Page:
Low levels of the hormone estrogen are not to blame for mood swings and poor memory after menopause, a new study suggests.
Based on this finding, the researchers believe there's no reason to use hormone replacement therapy to boost mental well-being after periods stop.
"These study findings provide further evidence that a woman's decision about hormone therapy use during early postmenopause should be made independently of considerations about thinking abilities," said lead researcher Dr. Victor Henderson, a professor of neurology and neurological science at Stanford University in California.
However, while estrogen wasn't tied to any mental benefits, the study found that another hormone -- progesterone -- might affect thinking ability in younger women.
But this could be a chance finding and merits further investigation, according to the report, published online Nov. 25 in the Proceedings of the National Academy of Sciences.
The sex hormones estrogen and progesterone typically decline in a woman's 30s and 40s, eventually resulting in menopause and an end to fertility. The average age of menopause is about 50.
The benefits and harms of hormone replacement therapy have been the subject of much debate. Previous studies have linked use of synthetic hormones after menopause with increased risk for heart disease, stroke, blood clots and breast cancer.
Dr. Jennifer Wu, an obstetrician/gynecologist at Lenox Hill Hospital in New York City, said that after menopause "a lot of women think that lack of estrogen will lead to mental decline, and that's just not the case."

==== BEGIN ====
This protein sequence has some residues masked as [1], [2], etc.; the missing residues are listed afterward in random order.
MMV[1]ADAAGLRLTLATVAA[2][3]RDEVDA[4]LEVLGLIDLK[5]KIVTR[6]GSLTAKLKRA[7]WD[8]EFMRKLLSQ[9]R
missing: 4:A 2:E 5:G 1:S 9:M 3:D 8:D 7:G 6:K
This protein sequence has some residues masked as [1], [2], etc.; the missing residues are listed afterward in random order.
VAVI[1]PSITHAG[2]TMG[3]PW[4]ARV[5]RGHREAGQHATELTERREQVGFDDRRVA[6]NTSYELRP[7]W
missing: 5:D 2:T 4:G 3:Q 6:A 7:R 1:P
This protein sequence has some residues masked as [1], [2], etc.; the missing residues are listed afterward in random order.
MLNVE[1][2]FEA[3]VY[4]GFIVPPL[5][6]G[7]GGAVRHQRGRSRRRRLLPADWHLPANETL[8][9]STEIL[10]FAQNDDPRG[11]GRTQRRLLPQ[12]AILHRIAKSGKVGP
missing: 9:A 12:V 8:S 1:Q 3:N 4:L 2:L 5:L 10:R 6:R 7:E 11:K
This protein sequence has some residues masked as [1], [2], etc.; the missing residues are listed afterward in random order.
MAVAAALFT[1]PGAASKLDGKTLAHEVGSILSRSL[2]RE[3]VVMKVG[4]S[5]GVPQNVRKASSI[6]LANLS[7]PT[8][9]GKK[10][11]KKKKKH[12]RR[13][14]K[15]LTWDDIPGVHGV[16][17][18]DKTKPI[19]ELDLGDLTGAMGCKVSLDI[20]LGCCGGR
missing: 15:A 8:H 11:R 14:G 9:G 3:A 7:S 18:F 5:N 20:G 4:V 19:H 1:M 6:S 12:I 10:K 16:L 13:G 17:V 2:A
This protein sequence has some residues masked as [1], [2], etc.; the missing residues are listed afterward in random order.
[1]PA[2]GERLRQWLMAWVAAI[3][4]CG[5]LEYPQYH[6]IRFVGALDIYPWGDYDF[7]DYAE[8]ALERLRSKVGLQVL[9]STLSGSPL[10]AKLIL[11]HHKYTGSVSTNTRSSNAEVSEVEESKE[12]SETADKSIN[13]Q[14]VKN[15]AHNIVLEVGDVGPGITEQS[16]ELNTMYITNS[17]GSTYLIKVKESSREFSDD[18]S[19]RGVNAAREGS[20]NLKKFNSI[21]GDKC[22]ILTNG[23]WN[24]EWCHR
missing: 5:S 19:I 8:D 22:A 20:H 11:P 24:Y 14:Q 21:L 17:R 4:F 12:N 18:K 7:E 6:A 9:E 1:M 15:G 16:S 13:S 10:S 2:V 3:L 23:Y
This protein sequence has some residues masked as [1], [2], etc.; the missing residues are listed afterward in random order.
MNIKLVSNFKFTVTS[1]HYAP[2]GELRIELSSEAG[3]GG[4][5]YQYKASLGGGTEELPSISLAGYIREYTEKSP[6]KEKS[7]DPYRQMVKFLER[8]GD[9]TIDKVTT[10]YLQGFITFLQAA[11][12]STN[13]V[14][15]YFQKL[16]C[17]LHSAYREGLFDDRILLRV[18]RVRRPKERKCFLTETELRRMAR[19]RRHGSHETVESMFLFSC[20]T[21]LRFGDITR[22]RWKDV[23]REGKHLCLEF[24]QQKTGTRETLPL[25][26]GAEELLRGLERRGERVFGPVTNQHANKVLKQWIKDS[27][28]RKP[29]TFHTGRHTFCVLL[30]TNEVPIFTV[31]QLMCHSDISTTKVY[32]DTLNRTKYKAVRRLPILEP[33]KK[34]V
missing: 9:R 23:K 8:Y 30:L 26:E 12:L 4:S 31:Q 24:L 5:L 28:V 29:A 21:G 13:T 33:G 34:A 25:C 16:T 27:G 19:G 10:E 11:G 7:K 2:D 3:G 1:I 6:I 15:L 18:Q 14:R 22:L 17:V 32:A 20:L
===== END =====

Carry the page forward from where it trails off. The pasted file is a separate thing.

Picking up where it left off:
Doctors don't usually start with hormone replacement therapy as the first line of treatment for postmenopausal symptoms because of the associated risks, she said.
"Trying to maintain mental abilities is not a reason to take on all the risks of hormone replacement therapy," she said. And other medications are available for treating hot flashes -- episodes of intense body heat related to menopause.
Some scientists theorized that estrogen's effect on thinking might depend on how soon after menopause hormone levels were boosted. This led the researchers of this study to divide the participants into two groups -- women within six years of menopause and those more than 10 years beyond menopause.
Henderson said length of time in estrogen decline appeared to make no difference. "We found that the relation between blood levels of estrogen and memory or planning skills is the same in younger postmenopausal women as in older postmenopausal women," he said. "Essentially, for estrogen there is no association at either age."
Although these findings don't absolutely rule out estrogen as relevant to thinking and memory, since there is no direct way of measuring estrogen in the brain, they suggest that boosting estrogen levels -- even in younger postmenopausal women -- may not affect mental skills one way or the other, he said.
Dr. Marc Gordon, chief of neurology at Zucker Hillside Hospital in Glen Oaks, N.Y., agreed that this finding doesn't "support the hypothesis that younger postmenopausal women would be more responsive to the beneficial effects of estrogen on their mental abilities."
He also said the correlation between higher progesterone levels and better memory and thinking skills in younger women needs to be replicated. "It is not yet clear what the effect of this sex hormone on the brain may be," he added.
The study relied on data on more than 600 postmenopausal women, aged 41 to 84. None of them was using hormone replacement therapy.
Researchers administered a series of tests to gauge the women's memory and overall thinking skills. They also assessed them for depression, and measured levels of the hormones estradiol, estrone, progesterone and testosterone.